A man in the music video sits at the head of a table inside a lavish apartment in the centre of Sydney’s CBD.
Behind him stands four men covered in tattoos and wearing diamond encrusted gold jewellery, with one of them armed with a baseball bat.
While this type of behaviour is usually kept tight-lipped for fear of retribution from law enforcement or rival criminal gangs, this crew rap about violent home invasions, drug deals, robbery, sex, prison and even homicide.
The gritty genre of hip hop, dubbed gutter rap, continues to see a huge rise in popularity, with local artists recieving tens of millions of plays on YouTube, Spotify and iTunes — something achieved with no support from mainstream radio stations and record labels.
Unbeknown to most, the emerging and raw genre of rap music was forged inside public housing flats and from the hard streets of the city’s notorious southwest.
Established gutter rap producer Nebs said the genre is the local version of criminal influenced hip hop, with artists representing their hood and using Aussie slang to rhyme about illegal activities.
“It would only work for someone who has some sort of criminal background because people can spot a fraud from a mile away,” he told The Daily Telegraph.
Nebs first got into the music genre as a child growing up in Toongabbie housing commission where he spent his early teens smoking marijuana, getting into a life of crime and making beats.
“Me and all my boys would get stoned and freestyle these beat tapes I used to make,” he said.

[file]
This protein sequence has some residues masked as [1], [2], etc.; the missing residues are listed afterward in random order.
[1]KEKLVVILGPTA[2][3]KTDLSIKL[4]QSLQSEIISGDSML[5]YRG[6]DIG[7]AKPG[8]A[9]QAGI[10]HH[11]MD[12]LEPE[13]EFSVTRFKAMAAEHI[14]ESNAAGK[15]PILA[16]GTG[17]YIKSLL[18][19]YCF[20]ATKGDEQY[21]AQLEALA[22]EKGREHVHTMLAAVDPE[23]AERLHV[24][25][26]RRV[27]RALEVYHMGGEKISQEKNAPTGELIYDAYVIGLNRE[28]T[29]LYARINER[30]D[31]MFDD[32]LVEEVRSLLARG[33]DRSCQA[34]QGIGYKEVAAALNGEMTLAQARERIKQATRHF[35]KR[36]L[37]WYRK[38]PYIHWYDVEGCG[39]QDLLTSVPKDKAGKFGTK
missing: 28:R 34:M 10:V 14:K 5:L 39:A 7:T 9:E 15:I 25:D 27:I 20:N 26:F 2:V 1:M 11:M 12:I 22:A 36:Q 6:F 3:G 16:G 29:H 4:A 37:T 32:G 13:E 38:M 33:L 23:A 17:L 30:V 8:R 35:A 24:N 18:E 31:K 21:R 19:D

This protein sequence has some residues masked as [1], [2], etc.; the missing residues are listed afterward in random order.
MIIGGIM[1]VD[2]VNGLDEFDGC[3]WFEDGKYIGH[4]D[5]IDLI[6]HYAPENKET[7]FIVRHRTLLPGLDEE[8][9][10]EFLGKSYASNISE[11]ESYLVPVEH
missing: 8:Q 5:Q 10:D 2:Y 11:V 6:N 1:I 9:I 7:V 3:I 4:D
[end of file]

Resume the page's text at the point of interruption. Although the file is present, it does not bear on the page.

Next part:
“Eventually my crime lifestyle caught up with me and I went in and out of jail from 18 till around 23.”
By 2011 Nebs had been focusing on his music as a way to break the cycle of crime and he released one of Australia’s first gutter rap albums with Campbelltown rapper Kerser.
The Nebuliser was such a success that both men have since been able to make music full-time.
“The youth can relate to the struggles and look up to people turning their lives around from criminals to paid rappers and producers,” he said.
“I think the criminal lifestyle of my houso upbringing really comes through in my production because I feel like I make hard and disrespectful bangers, but my recordings and mixes are world class.”
Hurstville housing commission rapper Nter — the star of the aforementioned clip with the shotgun and drugs — said his music and videos are not glamorised in any way.
“All of it is truth, I have no reason to lie and put out fake music. I have had my fair share of run-ins with police because of the things I express in my music. This is real-life where we come from,” he said.
“My fan base is made up of all sorts of people, but mainly those who have had a rough upbringing and people who go through mental illness.”
Nter said his music is deeply inspired by his troubled upbringing and was about sharing his story with others.
“Life growing up for me was tough. I lost my mum at a young age and never knew my dad until I was 15,” he said.
“I grew up living my aunt and she had her own problems with addiction. She still did her best and I am forever grateful. It’s not easy raising six kids with your own daemons,” he said.